Types of Coffee Beans

A excellent cup of coffee comes down to one thing: Excellent Beans. There are two basic bean types: Robusta and Arabica:

Coffea Arabica commonly called Arabica, are considered the highest quality beans and are therefore usually more expensive. Arabica beans grow best in high altitudes and produce a very flavorful and aromatic coffee, low in caffeine and acidity. In Colombia, Arabica is exclusively grown. Also it is the type of beans used by My Coffee Gourmet.Com.

Coffea Robusta or canephora is commonly called Robusta. As the name tells you, this tree can withstand harsher temperatures and conditions than most. Considered by the trade to be less flavorful and aromatic than Arabica, it is widely used in instant and less expensive coffees. Robusta beans produce a cup with twice the amount of caffeine of Arabica and is high in acidity. No robustas are grown in Colombia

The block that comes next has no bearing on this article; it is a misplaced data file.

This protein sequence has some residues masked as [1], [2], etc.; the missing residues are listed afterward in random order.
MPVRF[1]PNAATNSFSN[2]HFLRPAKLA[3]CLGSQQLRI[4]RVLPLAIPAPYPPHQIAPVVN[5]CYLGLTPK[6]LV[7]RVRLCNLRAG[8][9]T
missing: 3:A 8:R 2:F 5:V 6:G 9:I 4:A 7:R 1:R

Colombian also known as Washed Arabica. It is the highest quality of Arabica coffee. Unlike beans from other origins, all Colombian coffee is “washed;” this process releases many of the impurities and acid agents, which in turn, gives it its fresh taste and aroma. My Coffee Gourmet.Com uses nothing but Arabica Coffee Beans in its gourmet coffees.

This article may be re-distributed without permission as long as the following resource box is left intact:

About the Author

Chris Weaver is the President of C.C.W. Enterprises of Brantford Ontario Canada. His company also owns My Coffee Gourmet ( mycoffeegourmet.com) which offers its customers gourmet coffee beans, flavored coffee, and Pickwick Tea.

Chris Weaver is the president of C.C.W. Enterprises of Brantford Ontario Canada. His company also owns My Coffee Gourmet ( mycoffeegourmet.com mycoffeegourmet.com) which offers its customers gourmet coffee beans, flavored coffee and Pickwick Tea.